The Clash of Civilizations Rhetoric in George W. Bush’s Speeches

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university Mouloud Mammeri of Tizi-Ouzou


The present dissertation demonstrates how the utilization of language is always manipulated to convey the purposes of the speaker in order to have an effect on the listener. Politicians, in particular, comprehend the power of words to explicate and justify acts, as well as to persuade people to support them, even if this support implies a risk to their lives. Based on this understanding, I have analyzed the selected speeches and declarations of former President of the United States, George W. Bush, starting from September 11, 2001 leading up to the 2003 attack on Iraq, with special emphasis on the way he makes use of metaphors. The aim of the analysis is to reveal the real and essential motivation for Bush’s thoughts and actions. Samuel P. Huntington’s idea of The Clash of Civilizations (1993) seems likely to be his foremost (hidden) motivation. Furthermore, I suggest that Orientalism is the most significant ideology standing behind Bush-Cheney’s War on Terror rhetoric. To demonstrate that, I have devoted a considerable attention to metaphors and cognitive metaphor theory developed by George Lakoff and Mark Johnson (1980), metaphor criticism as presented by Lakoff (1991-2003) and Jonathan Charteris-Black (2005-2011). Metaphors are a very efficient means of presenting acts and actions in a manner that engages the audience and wins its sympathy, as they allow the speaker to identify himself/herself with the right and the good, and the enemy with the wrong and the evil. With the help of metaphors George W. Bush has succeeded in presented the events preceding the Iraqi war in a vague and often distorted value terms where assaults became preemptive defense, military invasion change of regime, war becomes peace, and occupation becomes humanitarian intervention.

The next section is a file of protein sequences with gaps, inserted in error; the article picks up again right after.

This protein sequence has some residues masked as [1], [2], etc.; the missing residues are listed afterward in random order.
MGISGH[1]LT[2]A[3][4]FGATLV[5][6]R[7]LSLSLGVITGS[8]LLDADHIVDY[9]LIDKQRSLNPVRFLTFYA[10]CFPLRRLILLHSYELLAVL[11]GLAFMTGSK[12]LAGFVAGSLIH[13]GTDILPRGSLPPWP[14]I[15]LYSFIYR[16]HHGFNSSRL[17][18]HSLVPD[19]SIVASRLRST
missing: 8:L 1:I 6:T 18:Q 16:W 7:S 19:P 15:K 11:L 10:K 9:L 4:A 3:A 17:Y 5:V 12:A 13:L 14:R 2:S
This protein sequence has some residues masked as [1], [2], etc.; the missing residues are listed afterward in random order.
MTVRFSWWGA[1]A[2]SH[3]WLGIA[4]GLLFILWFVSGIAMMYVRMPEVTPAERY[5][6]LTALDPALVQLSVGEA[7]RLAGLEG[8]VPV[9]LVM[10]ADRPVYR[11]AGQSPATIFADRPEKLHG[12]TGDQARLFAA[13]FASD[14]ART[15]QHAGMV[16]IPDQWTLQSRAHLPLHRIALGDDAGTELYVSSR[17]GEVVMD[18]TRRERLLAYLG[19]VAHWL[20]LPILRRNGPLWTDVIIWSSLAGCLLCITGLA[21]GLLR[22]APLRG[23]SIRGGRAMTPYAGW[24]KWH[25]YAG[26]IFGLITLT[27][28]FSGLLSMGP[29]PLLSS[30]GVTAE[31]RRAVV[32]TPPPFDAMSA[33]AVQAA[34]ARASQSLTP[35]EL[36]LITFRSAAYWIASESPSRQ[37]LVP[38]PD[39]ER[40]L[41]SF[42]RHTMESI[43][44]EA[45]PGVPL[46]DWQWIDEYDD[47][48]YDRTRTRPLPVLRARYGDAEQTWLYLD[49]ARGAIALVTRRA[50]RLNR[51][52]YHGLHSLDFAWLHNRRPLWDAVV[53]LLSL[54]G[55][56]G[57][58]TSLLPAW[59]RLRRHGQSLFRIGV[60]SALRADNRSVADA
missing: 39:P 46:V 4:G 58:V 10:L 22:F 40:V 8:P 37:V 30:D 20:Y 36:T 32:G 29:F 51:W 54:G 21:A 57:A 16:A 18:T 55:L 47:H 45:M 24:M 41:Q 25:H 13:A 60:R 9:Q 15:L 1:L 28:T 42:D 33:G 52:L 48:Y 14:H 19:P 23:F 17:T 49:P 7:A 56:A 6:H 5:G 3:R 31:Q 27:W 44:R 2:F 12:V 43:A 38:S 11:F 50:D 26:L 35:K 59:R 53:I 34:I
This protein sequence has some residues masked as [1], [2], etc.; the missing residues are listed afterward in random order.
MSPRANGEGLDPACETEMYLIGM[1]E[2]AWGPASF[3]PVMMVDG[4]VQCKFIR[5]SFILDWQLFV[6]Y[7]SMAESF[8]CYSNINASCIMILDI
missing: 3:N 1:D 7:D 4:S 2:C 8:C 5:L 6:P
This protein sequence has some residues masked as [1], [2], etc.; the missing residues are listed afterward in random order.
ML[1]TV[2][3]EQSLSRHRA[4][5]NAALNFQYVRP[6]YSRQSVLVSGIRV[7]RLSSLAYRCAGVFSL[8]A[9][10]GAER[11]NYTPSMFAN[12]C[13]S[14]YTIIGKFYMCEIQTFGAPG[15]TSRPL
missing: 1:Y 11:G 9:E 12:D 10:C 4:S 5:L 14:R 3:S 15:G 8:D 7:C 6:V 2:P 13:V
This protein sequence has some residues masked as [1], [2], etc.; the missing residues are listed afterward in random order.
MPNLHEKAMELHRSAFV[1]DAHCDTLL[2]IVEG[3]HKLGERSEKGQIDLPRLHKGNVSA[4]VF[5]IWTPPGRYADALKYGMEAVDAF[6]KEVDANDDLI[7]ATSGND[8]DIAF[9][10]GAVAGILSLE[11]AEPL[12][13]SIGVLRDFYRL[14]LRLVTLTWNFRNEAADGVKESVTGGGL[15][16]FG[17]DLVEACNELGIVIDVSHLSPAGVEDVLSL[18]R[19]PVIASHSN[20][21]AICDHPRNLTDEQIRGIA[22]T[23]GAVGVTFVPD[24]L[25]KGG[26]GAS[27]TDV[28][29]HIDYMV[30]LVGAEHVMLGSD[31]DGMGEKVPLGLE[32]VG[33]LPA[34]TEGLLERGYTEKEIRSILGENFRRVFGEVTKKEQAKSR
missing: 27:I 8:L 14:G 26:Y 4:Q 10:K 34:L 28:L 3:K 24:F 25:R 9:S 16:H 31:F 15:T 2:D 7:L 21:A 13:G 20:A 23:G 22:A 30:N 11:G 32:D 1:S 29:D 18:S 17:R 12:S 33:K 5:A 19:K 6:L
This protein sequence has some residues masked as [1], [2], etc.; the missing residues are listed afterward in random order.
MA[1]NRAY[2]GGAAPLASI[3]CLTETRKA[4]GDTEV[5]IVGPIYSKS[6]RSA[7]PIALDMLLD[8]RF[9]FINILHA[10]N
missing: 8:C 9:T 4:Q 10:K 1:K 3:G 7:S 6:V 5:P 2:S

118p.:ill tableaux;30cm.(+cd)



Cultural Studies